CableLabs, the cable industry’s non-profit research arm, has had its share of hits (DOCSIS) and misses (Project Canoe) over the years. So I won’t try to predict whether the industry’s planned new research center set to open in Silicon Valley in 2013 and overseen by CableLabs will produce anything useful.
According to Reuters, the cable industry hopes to use the center, which will be staffed with engineers from the Bay Area, to improve its working relationship with technology companies, many of which are actively working to disrupt the pay-TV business. CableLabs plans to establish “co-innovation labs” in partnership with Silicon Valley startups, along with established technology players and major research universities like Stanford, to work on specific projects.
The cable industry needs to “get re-energized,” Cequel Communications CEO Jerald Kent told Reuters. “Part of the message is, this is not your grandmother’s cable business.”
Indeed, publicly traded cable systems have posted an unbroken string of dreary third-quarter results in recent weeks. Time Warner Cable lost 140,000 video subs in the quarter; Comcast lost 117,000; and Charter Communications, Cablevision, and Dish Network, collectively lost 102,000. While cable operators were able to make up some of those losses by adding broadband subscribers, the reality of video cord-cutting is now too obvious for the industry to ignore.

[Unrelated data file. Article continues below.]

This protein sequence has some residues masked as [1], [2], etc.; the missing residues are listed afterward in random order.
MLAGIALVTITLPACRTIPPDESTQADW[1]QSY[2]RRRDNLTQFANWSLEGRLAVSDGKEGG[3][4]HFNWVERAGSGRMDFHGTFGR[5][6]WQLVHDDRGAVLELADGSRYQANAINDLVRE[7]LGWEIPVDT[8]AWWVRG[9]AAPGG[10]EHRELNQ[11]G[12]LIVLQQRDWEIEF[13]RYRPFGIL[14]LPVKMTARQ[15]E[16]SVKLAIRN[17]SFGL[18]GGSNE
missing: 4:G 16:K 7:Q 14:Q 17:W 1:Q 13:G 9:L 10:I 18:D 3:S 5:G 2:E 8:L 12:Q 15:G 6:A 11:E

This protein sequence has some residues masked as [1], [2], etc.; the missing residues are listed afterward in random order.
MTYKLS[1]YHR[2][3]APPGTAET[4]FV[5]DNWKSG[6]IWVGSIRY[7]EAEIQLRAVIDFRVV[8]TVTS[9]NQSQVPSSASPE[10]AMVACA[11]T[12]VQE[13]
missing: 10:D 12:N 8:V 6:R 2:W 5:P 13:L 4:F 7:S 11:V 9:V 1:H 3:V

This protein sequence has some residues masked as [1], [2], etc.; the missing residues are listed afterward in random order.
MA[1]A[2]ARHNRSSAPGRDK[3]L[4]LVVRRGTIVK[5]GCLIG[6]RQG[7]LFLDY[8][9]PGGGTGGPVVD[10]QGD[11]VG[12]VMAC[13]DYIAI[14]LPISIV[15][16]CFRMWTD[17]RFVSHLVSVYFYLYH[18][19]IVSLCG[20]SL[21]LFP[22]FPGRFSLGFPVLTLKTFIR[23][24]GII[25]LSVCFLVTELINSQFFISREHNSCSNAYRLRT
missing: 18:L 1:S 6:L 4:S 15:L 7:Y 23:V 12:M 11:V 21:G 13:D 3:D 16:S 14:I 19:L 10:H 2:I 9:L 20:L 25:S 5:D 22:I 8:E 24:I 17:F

As I noted in a recent Weekly Update, pay-TV providers are starting to think more seriously about allowing their linear TV services to be integrated with IP-based OTT streaming devices and game consoles, both as a hedge against rising programming costs and as a if-you-can’t-beat-’em-join-’em hedge against cord-cutting. That integration project, however, will be fraught with strategic, financial, technological, and operational risk for pay-TV providers, however. The new research center appears to be an initial step toward addressing some of those risks.